Once again, the only person who could stay with Fiat Yamaha’s Valentino Rossi at the Czech Moto GP at the Brno circuit was his team-mate Jorge Lorenzo.
And when Lorenzo crashed after passing Rossi, the Italian basically coasted the last five laps to the flag.
“I give him very hard work,” said Rossi. “I guard my 0.4 seconds like treasure.” After Lorenzo passed and almost immediately fell, “’I enjoy the last laps like a tourist.”
That’s got to be demoralizing for the rest of the field, which was strung out in an almost embarrassing manner.
Second went to Repsol Honda’s Dani Pedrosa nearly 12 seconds back, while third went to Tony Elias on the Gresini Honda, another nine seconds in arrears.
From there things continued to string out, with nearly 40 seconds between Rossi and Randy de Puniet in 10th. Not exactly a seriously vintage contest, this one.
The rider changes for this weekend and the back-stage stuff was considerably more interesting, really. Ducati’s Casey Stoner has taken three races off on the advice of his doctors; he’s still battling a mysterious anemia and a gastritis condition. He was replaced by Mika Kallio, promoted up from the satellite Pramac team, and Kallio’s seat in turn went to Michel Fabrizio, who is currently third in the World Superbike series on his Xerox Ducati 1198.
Nicky Hayden was no doubt highly relieved to outqualify Kallio – if only just – and to finish sixth, continuing his slow improvement on the wayward Ducati. As for the replacements, Kallio crashed and Fabrizio suffered a rare engine failure. That sort of thing is very important now, as a new rule effective this weekend (supposedly in an attempt to contain costs) allows each rider only five engines for the seven remaining races.
Marco Melandri also crashed the Hayate Kawasaki, leaving only 13 riders to finish the race. The Hayate/Kawasaki will definitely be history at the end of this season, and Melandri has apparently signed with his old Gresini Honda team, which is dropping Tony Elias, who’s furious at the move especially considering he just finished on the podium at this race.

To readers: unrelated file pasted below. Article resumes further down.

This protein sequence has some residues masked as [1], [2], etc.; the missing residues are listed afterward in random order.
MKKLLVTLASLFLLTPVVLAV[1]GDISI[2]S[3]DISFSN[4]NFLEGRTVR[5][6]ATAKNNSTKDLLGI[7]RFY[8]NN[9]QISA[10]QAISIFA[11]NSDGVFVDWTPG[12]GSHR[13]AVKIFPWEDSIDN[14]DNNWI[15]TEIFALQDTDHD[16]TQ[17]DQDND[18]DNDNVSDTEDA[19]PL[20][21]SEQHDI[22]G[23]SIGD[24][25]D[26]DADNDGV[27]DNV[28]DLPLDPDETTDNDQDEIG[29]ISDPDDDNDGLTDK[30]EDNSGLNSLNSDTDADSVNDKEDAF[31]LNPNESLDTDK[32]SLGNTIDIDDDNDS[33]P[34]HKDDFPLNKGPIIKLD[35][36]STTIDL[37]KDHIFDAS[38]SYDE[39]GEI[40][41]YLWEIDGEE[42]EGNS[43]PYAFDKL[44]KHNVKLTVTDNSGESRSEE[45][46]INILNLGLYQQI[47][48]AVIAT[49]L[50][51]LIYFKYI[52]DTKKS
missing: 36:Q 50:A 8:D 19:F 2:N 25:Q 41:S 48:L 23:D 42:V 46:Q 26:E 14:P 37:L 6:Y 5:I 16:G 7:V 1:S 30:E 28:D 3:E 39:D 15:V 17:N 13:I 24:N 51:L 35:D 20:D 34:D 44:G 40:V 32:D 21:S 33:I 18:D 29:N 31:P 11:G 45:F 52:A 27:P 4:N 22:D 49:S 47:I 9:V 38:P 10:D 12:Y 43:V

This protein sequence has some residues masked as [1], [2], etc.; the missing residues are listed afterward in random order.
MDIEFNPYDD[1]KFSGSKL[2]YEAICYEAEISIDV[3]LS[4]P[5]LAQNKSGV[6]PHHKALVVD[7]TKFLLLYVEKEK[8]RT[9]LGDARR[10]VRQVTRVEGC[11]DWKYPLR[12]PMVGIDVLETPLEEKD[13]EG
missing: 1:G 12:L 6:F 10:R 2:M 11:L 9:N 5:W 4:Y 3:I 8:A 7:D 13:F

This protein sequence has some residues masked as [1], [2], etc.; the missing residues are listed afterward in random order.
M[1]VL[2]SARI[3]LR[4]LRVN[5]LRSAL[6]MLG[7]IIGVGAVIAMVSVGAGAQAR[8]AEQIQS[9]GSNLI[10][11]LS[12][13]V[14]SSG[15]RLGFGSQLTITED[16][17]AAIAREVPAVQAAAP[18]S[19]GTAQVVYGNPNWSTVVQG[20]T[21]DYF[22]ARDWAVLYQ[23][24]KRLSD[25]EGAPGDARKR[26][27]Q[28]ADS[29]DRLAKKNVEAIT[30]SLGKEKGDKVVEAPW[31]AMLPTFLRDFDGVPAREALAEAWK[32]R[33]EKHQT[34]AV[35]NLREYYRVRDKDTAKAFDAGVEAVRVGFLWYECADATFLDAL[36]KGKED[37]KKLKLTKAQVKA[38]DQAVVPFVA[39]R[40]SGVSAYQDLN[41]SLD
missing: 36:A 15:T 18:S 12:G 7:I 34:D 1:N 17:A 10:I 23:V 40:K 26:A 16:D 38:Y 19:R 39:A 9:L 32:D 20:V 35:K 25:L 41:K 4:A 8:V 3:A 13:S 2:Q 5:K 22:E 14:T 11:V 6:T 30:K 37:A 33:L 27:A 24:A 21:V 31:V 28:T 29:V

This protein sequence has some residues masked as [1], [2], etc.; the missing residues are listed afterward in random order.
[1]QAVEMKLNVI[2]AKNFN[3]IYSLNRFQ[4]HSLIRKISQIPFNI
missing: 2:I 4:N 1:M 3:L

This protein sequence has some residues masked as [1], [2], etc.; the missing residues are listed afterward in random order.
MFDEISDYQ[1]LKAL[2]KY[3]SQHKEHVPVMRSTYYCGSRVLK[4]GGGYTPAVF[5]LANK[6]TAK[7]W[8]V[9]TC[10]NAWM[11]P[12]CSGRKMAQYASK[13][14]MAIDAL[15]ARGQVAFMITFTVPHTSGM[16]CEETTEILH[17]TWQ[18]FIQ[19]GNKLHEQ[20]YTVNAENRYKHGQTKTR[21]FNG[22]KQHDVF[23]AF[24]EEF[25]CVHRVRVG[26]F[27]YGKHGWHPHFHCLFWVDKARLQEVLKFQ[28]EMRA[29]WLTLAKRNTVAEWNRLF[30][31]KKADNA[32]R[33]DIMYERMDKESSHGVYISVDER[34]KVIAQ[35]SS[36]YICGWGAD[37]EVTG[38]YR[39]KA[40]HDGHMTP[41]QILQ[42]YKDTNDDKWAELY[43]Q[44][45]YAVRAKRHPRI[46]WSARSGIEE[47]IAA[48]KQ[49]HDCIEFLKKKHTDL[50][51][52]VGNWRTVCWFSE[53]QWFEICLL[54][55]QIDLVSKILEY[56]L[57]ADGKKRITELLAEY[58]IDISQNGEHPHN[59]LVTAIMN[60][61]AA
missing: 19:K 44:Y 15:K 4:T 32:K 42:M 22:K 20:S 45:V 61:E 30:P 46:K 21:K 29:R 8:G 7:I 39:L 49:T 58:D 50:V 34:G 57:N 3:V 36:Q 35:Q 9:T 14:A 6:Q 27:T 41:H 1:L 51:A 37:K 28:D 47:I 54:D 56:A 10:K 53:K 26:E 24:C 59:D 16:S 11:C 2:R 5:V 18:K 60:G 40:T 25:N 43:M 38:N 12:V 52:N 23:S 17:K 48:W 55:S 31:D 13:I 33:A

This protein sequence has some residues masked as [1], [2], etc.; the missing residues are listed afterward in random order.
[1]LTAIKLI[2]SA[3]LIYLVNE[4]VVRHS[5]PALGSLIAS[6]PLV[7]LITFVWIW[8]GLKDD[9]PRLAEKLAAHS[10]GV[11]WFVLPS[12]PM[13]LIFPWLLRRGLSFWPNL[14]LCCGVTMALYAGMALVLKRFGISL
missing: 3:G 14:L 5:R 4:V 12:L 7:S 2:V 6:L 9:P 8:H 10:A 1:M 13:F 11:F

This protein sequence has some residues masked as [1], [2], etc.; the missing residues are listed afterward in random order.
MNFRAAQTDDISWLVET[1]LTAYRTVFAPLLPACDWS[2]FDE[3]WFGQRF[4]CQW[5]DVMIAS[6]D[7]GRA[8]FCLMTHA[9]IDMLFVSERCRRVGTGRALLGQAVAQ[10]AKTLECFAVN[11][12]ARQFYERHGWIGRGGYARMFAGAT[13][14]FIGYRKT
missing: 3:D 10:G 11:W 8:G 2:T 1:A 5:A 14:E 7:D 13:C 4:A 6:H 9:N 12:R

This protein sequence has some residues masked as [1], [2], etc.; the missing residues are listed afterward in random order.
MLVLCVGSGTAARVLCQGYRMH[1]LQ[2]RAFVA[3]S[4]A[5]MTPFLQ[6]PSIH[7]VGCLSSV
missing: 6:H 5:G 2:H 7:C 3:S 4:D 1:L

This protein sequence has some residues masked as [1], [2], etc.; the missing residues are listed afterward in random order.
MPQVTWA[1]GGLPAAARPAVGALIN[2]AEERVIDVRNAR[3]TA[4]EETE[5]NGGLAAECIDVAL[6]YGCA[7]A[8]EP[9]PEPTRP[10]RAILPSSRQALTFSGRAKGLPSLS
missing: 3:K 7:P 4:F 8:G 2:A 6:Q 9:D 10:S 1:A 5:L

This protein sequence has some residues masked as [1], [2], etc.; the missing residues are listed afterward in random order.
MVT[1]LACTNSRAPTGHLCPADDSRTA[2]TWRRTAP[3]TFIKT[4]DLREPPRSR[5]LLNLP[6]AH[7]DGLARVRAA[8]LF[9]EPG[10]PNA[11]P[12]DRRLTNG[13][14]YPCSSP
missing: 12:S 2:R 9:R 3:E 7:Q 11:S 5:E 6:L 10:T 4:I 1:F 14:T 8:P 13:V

The Suzuki team surprised nobody by confirming that they’ve signed Spanish 250 GP ace Alvaro Bautista to a two-year contract. Since Loris Capirossi has already been offered a renewal, that leaves Aussie Chris Vermeulen out in the cold.
The third satellite Ducati (which has been sitting idle for two weekends since the money dried up on Sete Gibernau’s attempted return to competition) looks likely to go to Hector Barbera, another highly entertaining Spanish nut-case currently in the 250 class.
At the top of the tree, Jorge Lorenzo has still to announce where he’s going, although realistically it’s hard to see where he’d be better off than at Yamaha. The M-1 is clearly the class of the field at the moment, and it seems unlikely he’d be able to seriously attack Rossi on anything else at the moment.
Of course, with Stoner’s illness there’s talk that he won’t be back, which would throw open the rumour gates once again. It’s that time of the year when the guessing is more fun than the racing – especially when the “racing” is as processional as the Brno event was.
The next race is at Indianapolis August 30.
Series standings after 11 of 17 races are:
1. Valentino Rossi, Italy, Fiat Yamaha, 212 points; 2. Jorge Lorenzo, Spain, Fiat Yamaha, 162; 3. Casey Stoner, Australia, Marlboro Ducati, 150; 4. Dani Pedrosa, Spain, 135; 5. Colin Edwards, U.S.A., Tech 3 Yamaha, 112;
6. Andrea Dovizioso, Italy, Repsol Honda, 107; 7. Randy de Puniet, France, LCR Honda, 80; 8. Marco Melandri, Italy, Hayate/Kawasaki, 79; 9. Loris Capirossi, Italy, Rizla Suzuki, 77; 10. Chris Vermeulen, Australia, Rizla Suzuki, 72.